MAYA LIN: A Strong Clear Vision


I will admit it. I was bored at the beginning. I did not see the significance of the film immediately and thought that it was only a plain film about a Chinese-American who went and conquered the United States with her designs in architecture. I thought that it was just another art /success story of a student and it did not really matter politically or in any other way. But I was wrong. Right after that soldier delivered his disdain and complaints against the committee in charge of the memorial, I saw the story in a whole different light. It became another arena where actors compete with one another to get their own interest more advantaged or prioritized than the others. It was real politik in play and one could not help but be surprised at how politics seems to appear at the most unlikely places when we least expect it to.

What is interesting about the documentary is that it was able to depict what usually happens in the real world. It makes the viewers realize how political things can get just because of conflicting interests of the actors involved in the picture. We can see how a simple creation of a Vietnam War Memorial can gain such clamor and public attention, strong enough to reach the Senate of the United States. We can also see how the protagonist tried as much as possible to still advance her interest despite the many oppositions and criticisms she got from veteran soldiers and media alike. Maya Lin’s strong desire to translate emotions into beautiful works of art worked its way to the top, making the powers that be listen to her and eventually keeping the original design she submitted in the competition.

The only problem with this film --like in almost all documentaries--is that the extent to which it can be considered as narrating reality remains questionable. As we all know, documentaries will always be at the mercy of the editors. What will be shown and what will not be shown depends on what the editors think is relevant to make the story coherent. For example, the story was shown in such a manner that the opposing party in the Vietnam Memorial will look like people who want to stop the design either just for the sake of it or because they could not bear the thought that an Asian is going to design the memorial. Like any other media, the film can be cut and edited depending on how the director wants to portray Maya Lin – a strong woman who rose against her adversaries or a victim of racism and sexual discrimination.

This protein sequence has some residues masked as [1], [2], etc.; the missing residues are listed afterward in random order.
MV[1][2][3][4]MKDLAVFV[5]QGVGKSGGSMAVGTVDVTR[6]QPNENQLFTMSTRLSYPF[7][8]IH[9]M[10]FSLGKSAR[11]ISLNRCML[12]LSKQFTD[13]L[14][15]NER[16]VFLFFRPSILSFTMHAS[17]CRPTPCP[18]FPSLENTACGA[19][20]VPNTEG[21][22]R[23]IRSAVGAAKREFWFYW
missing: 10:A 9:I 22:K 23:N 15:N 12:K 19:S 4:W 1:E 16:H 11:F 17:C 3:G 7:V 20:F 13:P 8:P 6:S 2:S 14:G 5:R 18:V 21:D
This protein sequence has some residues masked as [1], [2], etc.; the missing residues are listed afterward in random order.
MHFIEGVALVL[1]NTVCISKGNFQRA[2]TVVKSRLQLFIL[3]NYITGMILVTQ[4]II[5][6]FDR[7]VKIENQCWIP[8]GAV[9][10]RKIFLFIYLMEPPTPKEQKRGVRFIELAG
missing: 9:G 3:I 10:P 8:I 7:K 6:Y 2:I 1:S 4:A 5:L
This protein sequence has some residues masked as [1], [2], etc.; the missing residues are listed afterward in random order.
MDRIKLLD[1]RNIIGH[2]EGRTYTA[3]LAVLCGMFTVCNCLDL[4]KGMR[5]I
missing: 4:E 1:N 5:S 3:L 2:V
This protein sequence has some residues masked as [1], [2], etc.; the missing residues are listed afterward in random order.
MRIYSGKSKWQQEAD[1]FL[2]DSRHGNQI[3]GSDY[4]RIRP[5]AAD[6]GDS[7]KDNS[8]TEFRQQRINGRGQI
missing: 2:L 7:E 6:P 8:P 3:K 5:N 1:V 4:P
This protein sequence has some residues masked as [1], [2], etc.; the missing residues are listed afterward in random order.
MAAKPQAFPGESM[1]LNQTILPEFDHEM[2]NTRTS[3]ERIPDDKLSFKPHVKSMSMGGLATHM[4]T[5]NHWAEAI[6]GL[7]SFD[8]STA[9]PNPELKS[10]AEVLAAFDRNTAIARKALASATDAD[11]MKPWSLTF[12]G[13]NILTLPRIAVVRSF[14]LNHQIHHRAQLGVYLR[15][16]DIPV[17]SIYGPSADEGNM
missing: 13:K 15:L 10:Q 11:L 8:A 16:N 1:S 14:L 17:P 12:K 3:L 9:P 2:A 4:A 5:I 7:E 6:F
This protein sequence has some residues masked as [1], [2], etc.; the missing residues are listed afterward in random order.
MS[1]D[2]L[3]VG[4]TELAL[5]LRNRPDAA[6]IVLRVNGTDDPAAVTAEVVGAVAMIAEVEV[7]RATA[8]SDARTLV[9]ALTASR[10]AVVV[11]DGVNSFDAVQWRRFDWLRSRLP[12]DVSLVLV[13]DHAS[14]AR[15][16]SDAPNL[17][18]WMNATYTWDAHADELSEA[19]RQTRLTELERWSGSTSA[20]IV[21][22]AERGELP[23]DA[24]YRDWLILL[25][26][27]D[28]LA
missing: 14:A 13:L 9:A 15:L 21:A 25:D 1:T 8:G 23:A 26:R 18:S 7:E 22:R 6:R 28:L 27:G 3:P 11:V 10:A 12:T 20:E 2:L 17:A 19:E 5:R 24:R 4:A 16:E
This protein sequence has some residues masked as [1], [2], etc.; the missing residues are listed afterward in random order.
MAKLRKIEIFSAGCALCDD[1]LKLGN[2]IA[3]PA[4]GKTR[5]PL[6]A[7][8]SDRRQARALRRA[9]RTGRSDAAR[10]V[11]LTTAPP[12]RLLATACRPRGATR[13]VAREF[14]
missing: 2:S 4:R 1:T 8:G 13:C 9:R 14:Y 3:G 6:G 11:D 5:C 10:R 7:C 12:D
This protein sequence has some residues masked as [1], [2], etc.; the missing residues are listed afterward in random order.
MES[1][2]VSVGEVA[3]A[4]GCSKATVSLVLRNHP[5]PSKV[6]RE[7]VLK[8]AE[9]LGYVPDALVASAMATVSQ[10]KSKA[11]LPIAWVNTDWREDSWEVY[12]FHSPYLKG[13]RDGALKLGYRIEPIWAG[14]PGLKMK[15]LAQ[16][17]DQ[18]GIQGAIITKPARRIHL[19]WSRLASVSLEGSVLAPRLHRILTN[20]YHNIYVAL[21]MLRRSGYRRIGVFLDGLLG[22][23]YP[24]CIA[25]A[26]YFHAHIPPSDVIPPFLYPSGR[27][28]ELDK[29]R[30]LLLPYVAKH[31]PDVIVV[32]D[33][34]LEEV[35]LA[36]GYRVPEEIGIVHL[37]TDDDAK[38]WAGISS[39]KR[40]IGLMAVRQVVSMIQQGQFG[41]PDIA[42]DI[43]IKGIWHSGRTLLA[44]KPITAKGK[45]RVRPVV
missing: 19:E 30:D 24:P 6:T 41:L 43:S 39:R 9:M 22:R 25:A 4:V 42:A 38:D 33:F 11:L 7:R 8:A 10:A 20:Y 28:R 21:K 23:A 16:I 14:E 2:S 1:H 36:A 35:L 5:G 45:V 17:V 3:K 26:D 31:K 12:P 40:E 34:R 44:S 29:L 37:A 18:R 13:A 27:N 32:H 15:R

The latter part of the film, however, focused on Maya Lin’s integrity and dedication to deliver people the “best work of art” she could design. These events were information supporting the main theme of the documentary which is Maya Lin’s strong hold of her principles combined with her brilliance in the field of architecture. I can definitely say that the film, albeit the doubt of the degree of truthfulness and consistency with reality, was able to establish the message it wanted to disseminate. It was an inspiration for everyone to stand their ground no matter how difficult and ugly it may become at the end of the day, what would really matter is how you hard you fought to keep your integrity intact.


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